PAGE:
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My Turn: Let’s stick to facts on Quebec hydropower

  • Suzanne Steele (right) speaks to Pessamit Innu tribal elder Malec Hervieux of Quebec in Concord on July 20. AP



For the Monitor
Friday, August 11, 2017

The letter “Cultural genocide” couldn’t be further from reality and is offensive (Monitor Letters, Aug. 8).

The title alone left us very surprised, and we feel that it is a misconception of both Quebec hydropower development – which is clean energy in a world which is more and more carbon constrained – and our relations with First Nations, which should be called partnerships or collaboration.

First, on the subject of greenhouse gases from hydropower:

Since there is less vegetation in the regions where boreal reservoirs are located, there is less decomposition, and therefore fewer GHGs. This is precisely the case in northern Quebec: boreal reservoirs emit far fewer GHGs than their tropical counterparts. Serious scientific review has demonstrated that Quebec hydropower is a clean energy source with very low greenhouse gas emissions, representing just one-fiftieth of thermal energy derived from natural gas, a fifth of photovoltaic solar power, and about the same as wind power. Recent scientific studies referred to in the letter published in the Concord Monitor are clear on this point: in environments where high levels of oxygen are found, such as in Quebec, there are lower GHG levels, and methane is present in only very small quantities.

Hydro-Quebec’s exports displace fossil fuel power generation in markets outside Quebec, thereby extending the benefits of its clean energy to them. Last year, our net power exports helped avoid close to 8 million tonnes of CO2 equivalent – equivalent to emissions from 1,750,000 vehicles.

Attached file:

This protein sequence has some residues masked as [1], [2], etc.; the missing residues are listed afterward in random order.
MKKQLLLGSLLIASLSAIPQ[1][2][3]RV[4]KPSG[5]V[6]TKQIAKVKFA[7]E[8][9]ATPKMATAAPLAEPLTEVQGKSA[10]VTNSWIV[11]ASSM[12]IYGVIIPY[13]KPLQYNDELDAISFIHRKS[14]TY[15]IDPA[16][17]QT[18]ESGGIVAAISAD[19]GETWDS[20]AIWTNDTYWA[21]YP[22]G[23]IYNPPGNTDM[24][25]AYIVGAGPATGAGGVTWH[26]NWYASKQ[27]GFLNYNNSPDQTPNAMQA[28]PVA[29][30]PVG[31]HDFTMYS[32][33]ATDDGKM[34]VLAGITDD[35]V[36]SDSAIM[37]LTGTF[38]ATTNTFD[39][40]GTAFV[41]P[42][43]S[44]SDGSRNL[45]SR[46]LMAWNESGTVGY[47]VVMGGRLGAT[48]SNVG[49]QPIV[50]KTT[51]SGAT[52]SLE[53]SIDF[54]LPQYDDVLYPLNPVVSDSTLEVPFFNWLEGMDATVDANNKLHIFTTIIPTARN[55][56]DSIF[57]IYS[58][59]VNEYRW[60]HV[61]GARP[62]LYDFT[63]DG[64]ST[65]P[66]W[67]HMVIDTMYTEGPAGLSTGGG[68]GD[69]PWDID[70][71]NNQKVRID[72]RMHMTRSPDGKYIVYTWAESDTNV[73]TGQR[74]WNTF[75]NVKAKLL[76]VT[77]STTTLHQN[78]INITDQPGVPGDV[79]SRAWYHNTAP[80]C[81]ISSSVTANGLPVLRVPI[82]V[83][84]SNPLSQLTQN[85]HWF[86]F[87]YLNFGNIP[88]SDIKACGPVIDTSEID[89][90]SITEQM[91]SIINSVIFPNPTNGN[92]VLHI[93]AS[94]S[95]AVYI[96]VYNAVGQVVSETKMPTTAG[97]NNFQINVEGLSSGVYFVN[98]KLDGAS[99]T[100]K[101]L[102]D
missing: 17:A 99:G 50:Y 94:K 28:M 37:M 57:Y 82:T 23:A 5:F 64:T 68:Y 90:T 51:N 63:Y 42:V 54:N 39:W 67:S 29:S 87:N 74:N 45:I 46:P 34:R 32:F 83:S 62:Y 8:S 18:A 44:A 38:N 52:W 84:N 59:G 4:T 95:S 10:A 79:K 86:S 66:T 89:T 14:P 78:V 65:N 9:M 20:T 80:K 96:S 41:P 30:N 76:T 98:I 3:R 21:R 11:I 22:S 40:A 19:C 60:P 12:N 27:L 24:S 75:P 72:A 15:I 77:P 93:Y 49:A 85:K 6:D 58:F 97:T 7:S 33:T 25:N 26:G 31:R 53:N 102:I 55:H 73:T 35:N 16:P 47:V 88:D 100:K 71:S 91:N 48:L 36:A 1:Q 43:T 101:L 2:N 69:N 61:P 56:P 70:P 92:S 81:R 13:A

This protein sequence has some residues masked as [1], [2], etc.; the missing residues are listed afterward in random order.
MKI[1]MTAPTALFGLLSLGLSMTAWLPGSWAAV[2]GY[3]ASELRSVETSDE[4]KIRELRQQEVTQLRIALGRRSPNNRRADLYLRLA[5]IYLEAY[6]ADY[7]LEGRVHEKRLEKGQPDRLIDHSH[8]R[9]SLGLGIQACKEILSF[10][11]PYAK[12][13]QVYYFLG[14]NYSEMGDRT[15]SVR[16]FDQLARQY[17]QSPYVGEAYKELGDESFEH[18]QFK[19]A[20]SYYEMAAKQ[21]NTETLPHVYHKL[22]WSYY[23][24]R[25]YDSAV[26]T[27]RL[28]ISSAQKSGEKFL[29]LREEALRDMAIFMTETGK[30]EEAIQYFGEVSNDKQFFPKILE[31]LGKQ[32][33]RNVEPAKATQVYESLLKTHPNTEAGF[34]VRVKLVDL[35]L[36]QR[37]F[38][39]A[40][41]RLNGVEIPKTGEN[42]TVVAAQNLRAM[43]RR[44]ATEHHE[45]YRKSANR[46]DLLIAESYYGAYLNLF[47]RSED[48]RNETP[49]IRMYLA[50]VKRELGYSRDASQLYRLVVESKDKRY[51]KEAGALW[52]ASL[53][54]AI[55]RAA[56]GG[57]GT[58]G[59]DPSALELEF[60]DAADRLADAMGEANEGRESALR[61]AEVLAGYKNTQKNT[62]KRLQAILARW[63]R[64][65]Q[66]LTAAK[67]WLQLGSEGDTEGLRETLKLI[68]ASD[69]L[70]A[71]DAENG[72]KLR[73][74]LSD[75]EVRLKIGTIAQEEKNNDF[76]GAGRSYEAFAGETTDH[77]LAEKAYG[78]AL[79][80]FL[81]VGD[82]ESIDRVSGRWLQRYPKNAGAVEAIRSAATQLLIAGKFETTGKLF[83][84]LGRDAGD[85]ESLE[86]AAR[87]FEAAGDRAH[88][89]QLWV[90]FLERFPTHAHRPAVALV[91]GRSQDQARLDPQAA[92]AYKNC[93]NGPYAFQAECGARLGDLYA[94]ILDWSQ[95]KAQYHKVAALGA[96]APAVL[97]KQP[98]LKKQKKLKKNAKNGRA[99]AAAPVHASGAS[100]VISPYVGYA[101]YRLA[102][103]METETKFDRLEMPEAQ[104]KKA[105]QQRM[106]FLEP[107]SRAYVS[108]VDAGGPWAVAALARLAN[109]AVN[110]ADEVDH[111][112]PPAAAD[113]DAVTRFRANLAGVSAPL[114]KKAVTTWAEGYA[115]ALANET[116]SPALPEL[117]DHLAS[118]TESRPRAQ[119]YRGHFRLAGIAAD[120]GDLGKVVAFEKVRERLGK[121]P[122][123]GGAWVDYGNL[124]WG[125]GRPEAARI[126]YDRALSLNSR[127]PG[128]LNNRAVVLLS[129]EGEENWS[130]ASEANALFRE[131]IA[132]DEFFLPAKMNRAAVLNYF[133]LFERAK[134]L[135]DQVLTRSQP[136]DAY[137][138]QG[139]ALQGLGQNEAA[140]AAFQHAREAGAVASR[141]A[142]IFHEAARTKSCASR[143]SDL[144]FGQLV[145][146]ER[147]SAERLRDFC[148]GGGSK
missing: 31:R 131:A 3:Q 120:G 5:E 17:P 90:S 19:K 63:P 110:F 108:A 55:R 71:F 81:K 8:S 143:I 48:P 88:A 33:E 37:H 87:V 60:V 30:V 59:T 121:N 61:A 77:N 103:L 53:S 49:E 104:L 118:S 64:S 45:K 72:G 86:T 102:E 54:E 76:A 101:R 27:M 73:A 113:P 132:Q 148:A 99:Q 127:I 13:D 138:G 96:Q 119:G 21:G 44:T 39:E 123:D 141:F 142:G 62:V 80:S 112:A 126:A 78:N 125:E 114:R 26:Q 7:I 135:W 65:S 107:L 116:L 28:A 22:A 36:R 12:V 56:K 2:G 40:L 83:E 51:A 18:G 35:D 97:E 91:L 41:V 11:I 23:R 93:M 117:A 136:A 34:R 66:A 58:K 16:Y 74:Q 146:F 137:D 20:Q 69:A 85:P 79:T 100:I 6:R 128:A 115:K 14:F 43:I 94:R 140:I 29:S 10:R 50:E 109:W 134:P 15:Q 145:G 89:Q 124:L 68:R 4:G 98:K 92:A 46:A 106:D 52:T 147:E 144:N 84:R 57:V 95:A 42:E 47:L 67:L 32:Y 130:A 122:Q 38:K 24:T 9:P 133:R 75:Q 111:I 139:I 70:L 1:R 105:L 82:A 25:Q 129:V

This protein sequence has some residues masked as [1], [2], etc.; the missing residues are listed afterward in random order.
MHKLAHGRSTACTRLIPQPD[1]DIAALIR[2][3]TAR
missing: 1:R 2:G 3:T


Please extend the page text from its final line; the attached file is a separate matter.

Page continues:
Our relations with First Nations

We categorically refute the allegations of the Innu of Pessamit, who state that increasing our exports will adversely affect the Betsiamites River. This presumption is not a fact. The clean energy transmitted to our neighbors to the south comes from the entire Hydro-Quebec grid, not any particular region or generating station. We have a total of 62 hydroelectric generating stations, of which only two – Bersimis-1 and Bersimis-2 – are located on the Betsiamites River.

Hydro-Québec strictly abides by the operating rules of generating stations on the Betsiamites River, which were drawn up in collaboration with the community of Pessamit. Salmon studies done in the 1990s served as a basis for the definition of these operating rules, which include the establishment of an ecological instream flow regime to protect the environment and preserve the river’s salmon population.

Hydro-Quebec, working with the community of Pessamit, carried out a salmon restoration program in the Betsiamites River, with impressive results. After the river was stocked with young fish between 1999 and 2010, the estimated numbers of large salmon returning went from 480 in 2002 to over 1,000 in 2006 and 2007. In fact, a committee of independent experts recognized that the program enabled significantly higher salmon returns, and underscored the importance for the community of Pessamit to follow a fishing plan to ensure the long-term maintenance of a salmon population in the river.

It is Hydro-Quebec’s view that the fluctuations in abundance of big salmon are largely related to regional climatic factors and the community’s fishing practices.

Hydro-Quebec maintains respectful, constructive relationships with the indigenous communities that host its facilities. Since 1975, we have entered into some 30 agreements with First Nations in Quebec. Through these agreements, the communities become active partners in the projects, take part in environmental follow-up programs and enjoy substantial economic benefits.

(Lynn St-Laurent is media and public affairs adviser for Hydro-Quebec.)